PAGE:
Cartesiusdriehoek Blue District, Utrecht, Netherlands

Monday 16 Jul 2018
Credit: 3d Studio Prins

Architects: Mecanoo Architecten b.v.

Blue is the colour in Utrecht

This new neighbourhood in Utrecht is inspired by a focus on mobility, healthy diet, community and meaningfulness & relaxation

The Cartesiusdriehoek in Utrecht in the Netherlands, a former marshalling yard of the Dutch Railways, is set to  be transformed into the first urban blue zone. The masterplan developed by Mecanoo for this new residential neighbourhood with 2,600 homes, a large central park, a school, a supermarket, catering and various other facilities is inspired by a scientific theory about areas around the world where people live longer, healthier and happier lives, the so-called blue zones. The area is set to become the most healthy, well-connected to public transport and bicycle-friendly neighbourhood in the Netherlands.

Blue Zones 

The blue zones are five areas around the world – Okinawa, Nicoya, Loma Linda, Sardinia and Ikaria – where many residents live exceptionally long and healthy lives. These zones attracted international attention when they were featured in a 2005 National Geographic article titled “The Secrets of a Long Life”, written by Dan Buettner. Investigations about the residents’ habits that had positive health effects found nine common characteristics. These nine healthy habits have been translated into four urban design themes for the new neighbourhood in Utrecht: mobility, healthy diet, community and meaningfulness & relaxation.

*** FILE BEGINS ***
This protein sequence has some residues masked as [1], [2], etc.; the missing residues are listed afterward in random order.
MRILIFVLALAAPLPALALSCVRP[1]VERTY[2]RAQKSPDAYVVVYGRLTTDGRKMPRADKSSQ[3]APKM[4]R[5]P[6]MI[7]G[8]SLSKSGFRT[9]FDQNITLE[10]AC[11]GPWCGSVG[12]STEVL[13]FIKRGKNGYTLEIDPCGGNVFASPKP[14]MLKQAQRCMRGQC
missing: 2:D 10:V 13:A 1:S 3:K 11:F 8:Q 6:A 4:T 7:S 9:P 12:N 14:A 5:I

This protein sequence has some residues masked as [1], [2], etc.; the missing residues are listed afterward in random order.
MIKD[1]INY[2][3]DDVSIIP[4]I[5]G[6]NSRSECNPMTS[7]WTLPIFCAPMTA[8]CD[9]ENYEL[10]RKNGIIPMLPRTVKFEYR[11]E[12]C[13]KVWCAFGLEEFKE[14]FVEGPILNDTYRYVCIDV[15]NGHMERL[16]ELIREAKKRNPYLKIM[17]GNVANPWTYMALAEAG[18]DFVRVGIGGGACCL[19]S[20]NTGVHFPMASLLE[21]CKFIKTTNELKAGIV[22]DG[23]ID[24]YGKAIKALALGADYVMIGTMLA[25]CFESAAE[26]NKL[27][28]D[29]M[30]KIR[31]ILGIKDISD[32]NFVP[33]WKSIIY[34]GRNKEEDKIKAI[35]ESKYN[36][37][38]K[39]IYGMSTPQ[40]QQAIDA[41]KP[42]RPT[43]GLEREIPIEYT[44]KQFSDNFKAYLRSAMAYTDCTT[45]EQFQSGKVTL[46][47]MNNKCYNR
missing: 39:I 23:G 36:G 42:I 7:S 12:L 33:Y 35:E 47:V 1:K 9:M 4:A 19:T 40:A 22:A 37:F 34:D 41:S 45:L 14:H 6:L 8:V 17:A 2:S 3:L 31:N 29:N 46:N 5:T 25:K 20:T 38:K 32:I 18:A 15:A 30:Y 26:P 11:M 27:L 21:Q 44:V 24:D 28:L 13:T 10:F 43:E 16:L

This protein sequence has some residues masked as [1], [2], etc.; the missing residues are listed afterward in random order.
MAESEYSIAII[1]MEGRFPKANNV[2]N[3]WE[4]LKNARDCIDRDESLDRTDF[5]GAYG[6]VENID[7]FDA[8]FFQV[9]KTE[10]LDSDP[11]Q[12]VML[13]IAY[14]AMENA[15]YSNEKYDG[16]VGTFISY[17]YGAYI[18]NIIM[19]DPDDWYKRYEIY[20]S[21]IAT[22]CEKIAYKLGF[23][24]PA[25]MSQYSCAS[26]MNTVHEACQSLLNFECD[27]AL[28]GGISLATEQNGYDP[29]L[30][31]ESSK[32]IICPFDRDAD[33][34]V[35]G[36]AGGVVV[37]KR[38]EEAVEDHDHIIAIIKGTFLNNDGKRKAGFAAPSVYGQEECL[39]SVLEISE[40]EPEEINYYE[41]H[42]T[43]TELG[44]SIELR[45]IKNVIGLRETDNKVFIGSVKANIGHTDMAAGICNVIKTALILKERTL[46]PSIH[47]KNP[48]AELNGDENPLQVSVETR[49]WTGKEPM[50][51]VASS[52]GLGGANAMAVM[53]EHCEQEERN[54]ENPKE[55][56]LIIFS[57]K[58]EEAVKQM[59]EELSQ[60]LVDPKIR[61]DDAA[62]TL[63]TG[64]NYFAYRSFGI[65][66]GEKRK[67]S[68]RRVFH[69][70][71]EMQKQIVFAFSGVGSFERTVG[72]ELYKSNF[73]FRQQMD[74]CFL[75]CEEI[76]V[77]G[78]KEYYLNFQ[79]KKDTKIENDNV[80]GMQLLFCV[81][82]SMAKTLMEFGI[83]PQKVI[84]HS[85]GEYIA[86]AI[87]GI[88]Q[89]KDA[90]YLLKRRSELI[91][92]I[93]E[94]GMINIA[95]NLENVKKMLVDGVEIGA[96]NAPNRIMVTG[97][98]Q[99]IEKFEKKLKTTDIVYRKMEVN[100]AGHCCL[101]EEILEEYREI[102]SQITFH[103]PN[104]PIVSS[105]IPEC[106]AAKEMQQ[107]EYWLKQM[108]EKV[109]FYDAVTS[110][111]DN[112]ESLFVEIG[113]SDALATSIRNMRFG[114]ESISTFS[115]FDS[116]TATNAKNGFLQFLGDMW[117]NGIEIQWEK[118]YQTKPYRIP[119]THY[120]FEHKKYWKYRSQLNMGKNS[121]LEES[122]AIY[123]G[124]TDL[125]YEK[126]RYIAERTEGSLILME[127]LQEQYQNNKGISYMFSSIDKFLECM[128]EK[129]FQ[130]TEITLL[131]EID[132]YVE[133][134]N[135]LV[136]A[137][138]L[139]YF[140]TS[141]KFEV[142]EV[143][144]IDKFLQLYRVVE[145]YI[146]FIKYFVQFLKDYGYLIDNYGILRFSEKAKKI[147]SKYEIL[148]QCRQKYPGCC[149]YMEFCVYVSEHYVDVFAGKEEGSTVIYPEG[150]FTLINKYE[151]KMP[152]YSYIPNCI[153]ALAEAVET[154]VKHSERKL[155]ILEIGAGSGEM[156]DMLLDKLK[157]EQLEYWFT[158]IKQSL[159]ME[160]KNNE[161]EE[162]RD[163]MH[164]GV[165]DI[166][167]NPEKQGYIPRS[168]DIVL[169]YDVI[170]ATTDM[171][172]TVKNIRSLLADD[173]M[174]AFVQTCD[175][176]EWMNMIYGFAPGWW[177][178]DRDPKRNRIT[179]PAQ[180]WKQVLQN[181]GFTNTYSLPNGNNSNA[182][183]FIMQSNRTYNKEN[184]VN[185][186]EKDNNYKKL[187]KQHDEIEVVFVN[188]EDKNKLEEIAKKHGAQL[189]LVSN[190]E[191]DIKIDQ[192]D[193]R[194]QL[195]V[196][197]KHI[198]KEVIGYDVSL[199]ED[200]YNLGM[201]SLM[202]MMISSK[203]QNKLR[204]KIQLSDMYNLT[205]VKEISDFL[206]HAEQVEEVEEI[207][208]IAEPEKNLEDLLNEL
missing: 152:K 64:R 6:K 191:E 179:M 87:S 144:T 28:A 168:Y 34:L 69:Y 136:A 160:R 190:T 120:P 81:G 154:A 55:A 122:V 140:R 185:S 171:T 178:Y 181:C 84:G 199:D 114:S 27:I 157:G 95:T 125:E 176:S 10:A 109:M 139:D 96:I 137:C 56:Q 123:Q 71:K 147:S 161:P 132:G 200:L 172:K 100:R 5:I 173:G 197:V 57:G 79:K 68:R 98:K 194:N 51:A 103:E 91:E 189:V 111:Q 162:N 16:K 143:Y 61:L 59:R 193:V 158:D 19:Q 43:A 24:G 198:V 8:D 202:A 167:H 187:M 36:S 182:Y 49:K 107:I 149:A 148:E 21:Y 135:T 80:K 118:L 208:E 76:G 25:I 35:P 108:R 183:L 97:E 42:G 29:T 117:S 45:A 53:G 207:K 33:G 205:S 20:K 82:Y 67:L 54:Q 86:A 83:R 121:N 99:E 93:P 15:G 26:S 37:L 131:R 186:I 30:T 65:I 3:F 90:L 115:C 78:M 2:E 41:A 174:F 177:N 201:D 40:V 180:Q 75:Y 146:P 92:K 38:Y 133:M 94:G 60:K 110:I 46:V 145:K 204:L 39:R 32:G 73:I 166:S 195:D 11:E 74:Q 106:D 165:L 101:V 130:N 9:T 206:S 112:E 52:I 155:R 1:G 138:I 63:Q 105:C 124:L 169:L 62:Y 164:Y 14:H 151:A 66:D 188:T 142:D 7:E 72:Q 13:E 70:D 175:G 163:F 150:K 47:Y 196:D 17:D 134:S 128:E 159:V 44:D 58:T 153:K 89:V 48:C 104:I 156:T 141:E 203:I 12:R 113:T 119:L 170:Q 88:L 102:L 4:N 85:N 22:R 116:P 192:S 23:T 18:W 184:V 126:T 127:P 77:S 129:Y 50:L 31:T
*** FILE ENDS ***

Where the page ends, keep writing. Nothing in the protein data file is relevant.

CAB building as epicentre

The eye-catcher and epicentre of the ‘Blue District’ neighbourhood will be the historic CAB building (1949). Its new infill will relate to the blue zone themes. A Food Hall with healthy catering facilities and restaurants traverses the CAB as a green street and forms a connection with the Cartesiuspark, the green heart of the neighbourhood. The diversity of functions in the transparent plinth activates the area on all sides of the building, making it an attractive meeting place for residents. On top of the CAB is a nine-storey apartment complex. With its undulating balconies it forms a striking contrast with the rectilinear substructure.

Well-connected and bicycle-friendly 

Blue District will become a lively urban neighbourhood with abundant greenery. All urban amenities will be easily accessible; walking and cycling will be the main modes of transport. Emphasis has been placed on sustainability, innovative energy solutions and sustainable (shared) mobility. The neighbourhood offers a variety of housing typologies for diverse target groups, with about a quarter of the units intended for rental social housing. 

Nick Myall

News editor